July 16, 2012 at 16:47 | Report abuse |
  3. Well

    ...so now it's vacines and dentists that are bad...man the ban hammer!

    July 16, 2012 at 16:01 | Report abuse | Reply
    • SB

      No, there was *never* a sound scientific basis for linking vaccines to autism. The one "doctor" who allegedly found such a link admitted to falsifying his data. Jenny McCarthy remains an idiot who is responsible for a lot of kids getting sick that didn't have to.

      In this case we're talking about a chemical with known detrimental effects, but it remains to be seen whether its presence in dental fillings is actually cause for concern. The researchers themselves point that out.

      July 16, 2012 at 16:09 | Report abuse |
  4. Archie Bunker III

    Dentists have been poisoning everyone since the 40's with fillings that have mercury in them and even more poisoned with fluoride treatments along with fluoride in our drinking water.

    July 16, 2012 at 16:03 | Report abuse | Reply
    • MyDeerFriends

      Thank you for pointing out these important facts.
      It is unfortunate that so many people do not realize the danger of metals and fluoride poisoning.
      Following my reading of Dr Hulda Clark's book, I learned this facts and now (several years later) after avoiding these dangerous and toxic substances, I can attest to my improved health.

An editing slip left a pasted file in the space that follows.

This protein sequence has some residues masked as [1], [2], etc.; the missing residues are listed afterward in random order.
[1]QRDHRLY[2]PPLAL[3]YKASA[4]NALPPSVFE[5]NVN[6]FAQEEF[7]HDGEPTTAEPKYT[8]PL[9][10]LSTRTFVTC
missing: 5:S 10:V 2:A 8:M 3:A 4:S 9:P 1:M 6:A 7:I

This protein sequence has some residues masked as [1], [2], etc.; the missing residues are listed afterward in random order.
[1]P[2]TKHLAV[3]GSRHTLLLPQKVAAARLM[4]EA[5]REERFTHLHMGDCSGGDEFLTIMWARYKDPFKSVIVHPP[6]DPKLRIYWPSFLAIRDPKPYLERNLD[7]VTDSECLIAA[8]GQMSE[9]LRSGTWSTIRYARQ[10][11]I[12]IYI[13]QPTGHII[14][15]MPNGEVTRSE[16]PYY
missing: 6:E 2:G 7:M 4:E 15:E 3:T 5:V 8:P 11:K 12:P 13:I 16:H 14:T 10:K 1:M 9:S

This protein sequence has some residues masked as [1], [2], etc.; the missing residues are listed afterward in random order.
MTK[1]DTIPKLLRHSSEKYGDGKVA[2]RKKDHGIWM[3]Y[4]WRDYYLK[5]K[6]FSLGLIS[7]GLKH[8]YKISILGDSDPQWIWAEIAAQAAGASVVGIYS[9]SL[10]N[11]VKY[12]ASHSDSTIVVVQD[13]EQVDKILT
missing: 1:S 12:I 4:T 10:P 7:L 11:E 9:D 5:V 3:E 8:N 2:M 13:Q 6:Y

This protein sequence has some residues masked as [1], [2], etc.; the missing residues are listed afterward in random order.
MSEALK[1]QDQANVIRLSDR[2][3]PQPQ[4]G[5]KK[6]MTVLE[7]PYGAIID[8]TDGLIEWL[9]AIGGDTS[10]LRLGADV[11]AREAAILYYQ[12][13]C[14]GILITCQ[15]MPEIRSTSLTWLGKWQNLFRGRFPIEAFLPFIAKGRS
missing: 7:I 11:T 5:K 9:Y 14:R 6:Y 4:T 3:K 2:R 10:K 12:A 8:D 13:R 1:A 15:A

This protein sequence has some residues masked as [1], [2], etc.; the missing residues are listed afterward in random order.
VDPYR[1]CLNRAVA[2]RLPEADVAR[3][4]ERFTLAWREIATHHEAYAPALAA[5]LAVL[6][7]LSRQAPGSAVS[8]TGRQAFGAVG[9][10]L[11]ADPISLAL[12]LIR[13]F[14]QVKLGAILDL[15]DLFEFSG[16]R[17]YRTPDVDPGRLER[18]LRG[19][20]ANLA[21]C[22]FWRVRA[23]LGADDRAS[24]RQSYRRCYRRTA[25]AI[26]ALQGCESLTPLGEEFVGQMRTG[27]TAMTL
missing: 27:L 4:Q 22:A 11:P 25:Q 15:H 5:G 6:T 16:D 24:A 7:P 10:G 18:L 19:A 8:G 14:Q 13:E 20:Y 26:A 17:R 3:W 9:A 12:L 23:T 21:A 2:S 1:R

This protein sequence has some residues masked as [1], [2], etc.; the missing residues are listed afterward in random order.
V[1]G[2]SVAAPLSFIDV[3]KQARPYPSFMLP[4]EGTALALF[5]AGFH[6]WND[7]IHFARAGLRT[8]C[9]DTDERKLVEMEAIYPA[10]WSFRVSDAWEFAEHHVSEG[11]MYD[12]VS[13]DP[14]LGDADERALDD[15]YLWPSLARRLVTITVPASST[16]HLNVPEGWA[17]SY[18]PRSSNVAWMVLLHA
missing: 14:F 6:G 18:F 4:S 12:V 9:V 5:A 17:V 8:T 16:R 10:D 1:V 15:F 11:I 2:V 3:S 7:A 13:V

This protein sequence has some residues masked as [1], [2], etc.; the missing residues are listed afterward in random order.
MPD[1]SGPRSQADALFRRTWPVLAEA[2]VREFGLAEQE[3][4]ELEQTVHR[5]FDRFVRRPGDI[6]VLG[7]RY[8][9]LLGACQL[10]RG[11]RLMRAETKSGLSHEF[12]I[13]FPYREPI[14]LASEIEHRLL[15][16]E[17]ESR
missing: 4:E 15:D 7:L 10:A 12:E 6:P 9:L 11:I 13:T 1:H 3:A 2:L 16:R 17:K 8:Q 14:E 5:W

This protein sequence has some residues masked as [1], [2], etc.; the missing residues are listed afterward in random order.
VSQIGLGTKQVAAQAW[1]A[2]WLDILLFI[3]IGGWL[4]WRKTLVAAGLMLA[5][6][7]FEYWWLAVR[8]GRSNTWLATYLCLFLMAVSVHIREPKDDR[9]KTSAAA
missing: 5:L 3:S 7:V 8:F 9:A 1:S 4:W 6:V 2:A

There are so many problems that are caused by these toxins, but like many other issues in this country, there will continue to be a big coverup...
      Thank you "Archie Bunker" for bringing this issue up!

      July 16, 2012 at 18:07 | Report abuse |
  5. TT

    As a physician, I will say this is another worthless medical article. So often the media like to report a story simply because it is sensational and catches the attention of lay people. No one in the media seems to ask if this is even a valid trial. The fact that it is not randomized or that the study has obvious flaws such as not measuiring the BPA levels in the study subjects should disqualify this from even being mentioned in the media. Where is the sense of responsibility from these journalist who instead of helping communities create more confusion by misinforming the public. Unfortunately I see this all the time. I almost alwas sigh when a patient starts off by saying "I heard in the news that...."

    July 16, 2012 at 16:07 | Report abuse | Reply
    • HPNIII

      Yes, a more obvious association is children who eat a lot of candy have rotten teeth and behaver problems, as any parent can attest to who has ever seen a kid strung out at Halloween.

      July 16, 2012 at 16:25 | Report abuse |
    • Josh